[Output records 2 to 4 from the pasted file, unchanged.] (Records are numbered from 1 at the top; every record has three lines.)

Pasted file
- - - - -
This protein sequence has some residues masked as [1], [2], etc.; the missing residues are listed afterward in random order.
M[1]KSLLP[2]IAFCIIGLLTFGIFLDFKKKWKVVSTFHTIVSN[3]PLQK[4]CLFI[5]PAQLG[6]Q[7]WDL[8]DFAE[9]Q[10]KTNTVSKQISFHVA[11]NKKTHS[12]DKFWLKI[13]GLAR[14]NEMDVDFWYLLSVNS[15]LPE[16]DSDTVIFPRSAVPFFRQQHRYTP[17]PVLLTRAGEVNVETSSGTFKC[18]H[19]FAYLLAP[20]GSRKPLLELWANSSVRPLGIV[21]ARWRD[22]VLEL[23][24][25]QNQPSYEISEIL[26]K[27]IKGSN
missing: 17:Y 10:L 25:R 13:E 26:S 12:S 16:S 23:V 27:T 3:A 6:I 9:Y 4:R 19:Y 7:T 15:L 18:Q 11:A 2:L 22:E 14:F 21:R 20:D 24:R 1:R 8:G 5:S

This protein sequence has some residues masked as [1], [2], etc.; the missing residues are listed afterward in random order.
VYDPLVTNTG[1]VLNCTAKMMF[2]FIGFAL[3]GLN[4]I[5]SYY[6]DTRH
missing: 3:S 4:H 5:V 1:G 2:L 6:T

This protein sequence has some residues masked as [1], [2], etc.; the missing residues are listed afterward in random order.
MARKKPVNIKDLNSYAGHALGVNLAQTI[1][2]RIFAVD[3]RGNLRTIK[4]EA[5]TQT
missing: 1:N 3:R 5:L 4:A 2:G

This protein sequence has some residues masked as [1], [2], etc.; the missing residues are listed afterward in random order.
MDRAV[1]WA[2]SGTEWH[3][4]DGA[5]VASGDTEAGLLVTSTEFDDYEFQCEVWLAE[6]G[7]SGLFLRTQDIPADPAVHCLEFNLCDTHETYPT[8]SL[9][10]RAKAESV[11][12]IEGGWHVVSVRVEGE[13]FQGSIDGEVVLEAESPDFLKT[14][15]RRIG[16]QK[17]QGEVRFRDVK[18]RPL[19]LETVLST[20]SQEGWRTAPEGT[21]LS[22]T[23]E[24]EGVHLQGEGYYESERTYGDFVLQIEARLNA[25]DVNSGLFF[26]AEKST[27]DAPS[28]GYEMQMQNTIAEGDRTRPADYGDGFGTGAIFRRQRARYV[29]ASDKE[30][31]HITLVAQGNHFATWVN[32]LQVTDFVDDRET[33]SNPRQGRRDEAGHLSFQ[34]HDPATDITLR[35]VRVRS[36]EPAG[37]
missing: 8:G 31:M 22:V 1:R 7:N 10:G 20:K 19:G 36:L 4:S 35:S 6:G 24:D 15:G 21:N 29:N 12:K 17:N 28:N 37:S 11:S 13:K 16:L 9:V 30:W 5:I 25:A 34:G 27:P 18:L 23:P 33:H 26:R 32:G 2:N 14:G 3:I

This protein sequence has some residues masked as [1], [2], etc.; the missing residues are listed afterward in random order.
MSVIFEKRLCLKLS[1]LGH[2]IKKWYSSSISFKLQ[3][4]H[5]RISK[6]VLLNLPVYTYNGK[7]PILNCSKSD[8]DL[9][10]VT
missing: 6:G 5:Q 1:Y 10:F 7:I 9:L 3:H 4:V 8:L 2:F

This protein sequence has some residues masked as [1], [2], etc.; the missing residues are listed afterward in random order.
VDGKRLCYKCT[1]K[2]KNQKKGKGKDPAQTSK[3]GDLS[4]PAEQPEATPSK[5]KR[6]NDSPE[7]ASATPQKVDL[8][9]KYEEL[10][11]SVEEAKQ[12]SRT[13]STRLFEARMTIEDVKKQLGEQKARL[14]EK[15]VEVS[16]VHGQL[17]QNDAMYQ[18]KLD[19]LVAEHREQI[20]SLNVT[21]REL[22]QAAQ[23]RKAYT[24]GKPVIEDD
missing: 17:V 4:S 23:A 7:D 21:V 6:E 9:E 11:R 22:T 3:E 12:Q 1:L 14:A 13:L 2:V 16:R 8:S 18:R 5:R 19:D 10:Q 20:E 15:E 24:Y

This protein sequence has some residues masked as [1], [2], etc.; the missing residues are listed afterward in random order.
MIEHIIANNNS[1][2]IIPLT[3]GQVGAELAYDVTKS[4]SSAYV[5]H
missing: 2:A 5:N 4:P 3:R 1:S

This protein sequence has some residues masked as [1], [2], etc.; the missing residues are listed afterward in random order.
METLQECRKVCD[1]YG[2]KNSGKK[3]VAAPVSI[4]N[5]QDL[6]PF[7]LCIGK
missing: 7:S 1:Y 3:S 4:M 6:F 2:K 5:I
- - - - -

This protein sequence has some residues masked as [1], [2], etc.; the missing residues are listed afterward in random order.
VYDPLVTNTG[1]VLNCTAKMMF[2]FIGFAL[3]GLN[4]I[5]SYY[6]DTRH
missing: 3:S 4:H 5:V 1:G 2:L 6:T

This protein sequence has some residues masked as [1], [2], etc.; the missing residues are listed afterward in random order.
MARKKPVNIKDLNSYAGHALGVNLAQTI[1][2]RIFAVD[3]RGNLRTIK[4]EA[5]TQT
missing: 1:N 3:R 5:L 4:A 2:G

This protein sequence has some residues masked as [1], [2], etc.; the missing residues are listed afterward in random order.
MDRAV[1]WA[2]SGTEWH[3][4]DGA[5]VASGDTEAGLLVTSTEFDDYEFQCEVWLAE[6]G[7]SGLFLRTQDIPADPAVHCLEFNLCDTHETYPT[8]SL[9][10]RAKAESV[11][12]IEGGWHVVSVRVEGE[13]FQGSIDGEVVLEAESPDFLKT[14][15]RRIG[16]QK[17]QGEVRFRDVK[18]RPL[19]LETVLST[20]SQEGWRTAPEGT[21]LS[22]T[23]E[24]EGVHLQGEGYYESERTYGDFVLQIEARLNA[25]DVNSGLFF[26]AEKST[27]DAPS[28]GYEMQMQNTIAEGDRTRPADYGDGFGTGAIFRRQRARYV[29]ASDKE[30][31]HITLVAQGNHFATWVN[32]LQVTDFVDDRET[33]SNPRQGRRDEAGHLSFQ[34]HDPATDITLR[35]VRVRS[36]EPAG[37]
missing: 8:G 31:M 22:V 1:R 7:N 10:G 20:K 19:G 36:L 4:S 35:S 6:G 24:D 15:G 21:N 29:N 12:K 17:N 28:N 37:S 11:S 13:K 16:L 9:V 30:W 5:I 25:A 34:G 27:P 18:L 23:P 33:H 26:R 32:G 2:N 14:G 3:I